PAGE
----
Author(s): Wardman D, Clement K, Quantz D
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Abstract PURPOSE: To provide a picture of the access and use of health services by Aboriginal British Columbians living in both reserve and off-reserve communities. DESIGN/METHODOLOGY/APPROACH: This project represents a collaborative effort between the University of British Columbia and multiple Aboriginal community partners. Between June and November 2003, 267 face-to-face interviews were conducted with Aboriginal persons in seven rural community organizations across the province. FINDINGS: This paper reports on the results of a survey of 267 Aboriginal clients. It was found that a substantial number of survey respondents accessed health services provided by an Aboriginal person. Although most respondents felt that services were available, they also identified a number of concerns. These revolved around the need to travel for services, as well as a lack of access to more specialized services. A number of self-reported barriers to service were also identified. These findings have several policy implications and will be useful to service planners. RESEARCH LIMITATIONS/IMPLICATIONS: Several questions for additional research were identified including the need to establish an inventory of service problem areas and investigating service and benefit policy and community awareness issues. ORIGINALITY/VALUE: This paper provides policy makers with knowledge on the rural Aboriginal population, a population that has faced long standing problems in accessing appropriate health services.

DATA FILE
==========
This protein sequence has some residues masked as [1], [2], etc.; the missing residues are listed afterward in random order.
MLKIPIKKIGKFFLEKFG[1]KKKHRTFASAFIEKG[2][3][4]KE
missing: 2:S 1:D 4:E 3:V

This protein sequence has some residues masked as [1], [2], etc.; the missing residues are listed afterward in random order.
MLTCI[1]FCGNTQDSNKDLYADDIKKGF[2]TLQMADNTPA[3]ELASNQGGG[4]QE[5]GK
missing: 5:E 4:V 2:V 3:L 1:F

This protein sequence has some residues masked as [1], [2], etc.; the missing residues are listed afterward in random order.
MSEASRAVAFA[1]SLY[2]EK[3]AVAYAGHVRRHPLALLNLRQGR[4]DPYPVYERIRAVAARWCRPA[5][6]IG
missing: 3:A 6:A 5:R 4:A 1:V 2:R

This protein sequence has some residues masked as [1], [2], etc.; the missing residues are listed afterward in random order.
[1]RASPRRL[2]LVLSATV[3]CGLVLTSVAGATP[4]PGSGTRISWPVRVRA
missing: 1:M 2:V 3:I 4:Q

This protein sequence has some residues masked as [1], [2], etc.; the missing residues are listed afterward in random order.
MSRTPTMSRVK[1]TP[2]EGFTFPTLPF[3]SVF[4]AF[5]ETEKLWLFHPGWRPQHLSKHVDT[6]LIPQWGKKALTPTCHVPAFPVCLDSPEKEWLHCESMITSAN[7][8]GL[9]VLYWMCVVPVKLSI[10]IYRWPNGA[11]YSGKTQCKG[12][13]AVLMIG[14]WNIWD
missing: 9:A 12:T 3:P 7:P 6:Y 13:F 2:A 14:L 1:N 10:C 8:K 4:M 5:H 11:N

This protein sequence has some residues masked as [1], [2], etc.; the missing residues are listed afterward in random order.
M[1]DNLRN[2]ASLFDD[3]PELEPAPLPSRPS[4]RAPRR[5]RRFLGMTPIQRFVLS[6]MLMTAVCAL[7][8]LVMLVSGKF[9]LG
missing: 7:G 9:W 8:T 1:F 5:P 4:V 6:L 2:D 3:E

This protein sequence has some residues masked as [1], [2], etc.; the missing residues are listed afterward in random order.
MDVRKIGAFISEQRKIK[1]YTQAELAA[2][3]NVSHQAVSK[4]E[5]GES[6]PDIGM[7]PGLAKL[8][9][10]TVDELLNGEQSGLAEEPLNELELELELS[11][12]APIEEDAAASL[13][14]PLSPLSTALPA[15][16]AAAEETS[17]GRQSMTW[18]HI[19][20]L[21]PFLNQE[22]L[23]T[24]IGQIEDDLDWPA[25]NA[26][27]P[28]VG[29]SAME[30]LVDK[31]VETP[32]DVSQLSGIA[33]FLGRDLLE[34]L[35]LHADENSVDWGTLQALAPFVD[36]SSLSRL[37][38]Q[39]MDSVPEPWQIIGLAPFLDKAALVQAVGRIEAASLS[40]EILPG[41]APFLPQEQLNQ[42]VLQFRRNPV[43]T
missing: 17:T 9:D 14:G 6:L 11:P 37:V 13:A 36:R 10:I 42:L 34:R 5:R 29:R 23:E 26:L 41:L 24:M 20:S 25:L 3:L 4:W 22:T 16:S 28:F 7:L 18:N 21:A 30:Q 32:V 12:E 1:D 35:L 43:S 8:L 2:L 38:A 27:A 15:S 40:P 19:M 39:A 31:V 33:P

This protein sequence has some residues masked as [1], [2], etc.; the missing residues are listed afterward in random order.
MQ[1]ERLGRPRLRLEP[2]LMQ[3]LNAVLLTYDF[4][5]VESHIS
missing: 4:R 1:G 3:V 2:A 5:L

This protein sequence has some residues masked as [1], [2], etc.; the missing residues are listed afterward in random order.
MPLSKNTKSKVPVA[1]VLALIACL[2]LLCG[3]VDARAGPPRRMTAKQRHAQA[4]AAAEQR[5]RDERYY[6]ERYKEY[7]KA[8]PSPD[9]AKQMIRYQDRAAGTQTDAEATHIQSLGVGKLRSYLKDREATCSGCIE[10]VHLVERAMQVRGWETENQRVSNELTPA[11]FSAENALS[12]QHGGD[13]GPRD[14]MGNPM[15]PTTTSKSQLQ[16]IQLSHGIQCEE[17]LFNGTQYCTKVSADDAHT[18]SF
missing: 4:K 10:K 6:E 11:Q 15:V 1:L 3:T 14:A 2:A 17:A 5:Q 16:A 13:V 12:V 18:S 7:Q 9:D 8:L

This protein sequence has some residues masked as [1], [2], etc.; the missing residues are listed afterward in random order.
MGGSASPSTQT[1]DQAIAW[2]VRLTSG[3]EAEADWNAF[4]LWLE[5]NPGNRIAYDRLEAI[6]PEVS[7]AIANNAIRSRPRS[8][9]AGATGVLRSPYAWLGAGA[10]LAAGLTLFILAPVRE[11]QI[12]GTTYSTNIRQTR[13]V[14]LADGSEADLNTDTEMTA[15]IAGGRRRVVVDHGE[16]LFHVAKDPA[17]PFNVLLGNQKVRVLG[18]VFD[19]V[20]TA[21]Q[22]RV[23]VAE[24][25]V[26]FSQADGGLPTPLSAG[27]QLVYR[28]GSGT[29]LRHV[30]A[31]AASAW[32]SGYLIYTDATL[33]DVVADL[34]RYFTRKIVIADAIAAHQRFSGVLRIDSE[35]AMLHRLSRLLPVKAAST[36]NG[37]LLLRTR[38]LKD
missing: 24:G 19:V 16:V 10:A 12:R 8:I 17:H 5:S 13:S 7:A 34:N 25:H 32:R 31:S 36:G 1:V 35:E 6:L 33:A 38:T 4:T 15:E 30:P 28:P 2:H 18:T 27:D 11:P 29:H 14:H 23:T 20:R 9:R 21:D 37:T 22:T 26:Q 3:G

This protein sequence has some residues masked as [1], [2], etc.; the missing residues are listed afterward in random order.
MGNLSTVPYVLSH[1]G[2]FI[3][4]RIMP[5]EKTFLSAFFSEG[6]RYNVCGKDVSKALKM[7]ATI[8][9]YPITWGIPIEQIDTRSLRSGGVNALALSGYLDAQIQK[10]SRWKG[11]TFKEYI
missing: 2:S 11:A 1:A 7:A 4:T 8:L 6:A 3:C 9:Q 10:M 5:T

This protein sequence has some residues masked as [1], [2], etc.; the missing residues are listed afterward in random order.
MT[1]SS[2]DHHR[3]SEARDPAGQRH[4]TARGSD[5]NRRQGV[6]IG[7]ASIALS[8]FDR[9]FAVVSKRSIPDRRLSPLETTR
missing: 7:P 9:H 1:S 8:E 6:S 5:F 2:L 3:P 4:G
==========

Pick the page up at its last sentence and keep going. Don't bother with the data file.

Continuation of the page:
This article was published in Int J Health Care Qual Assur Inc Leadersh Health Serv
and referenced in Journal of Addiction Research & Therapy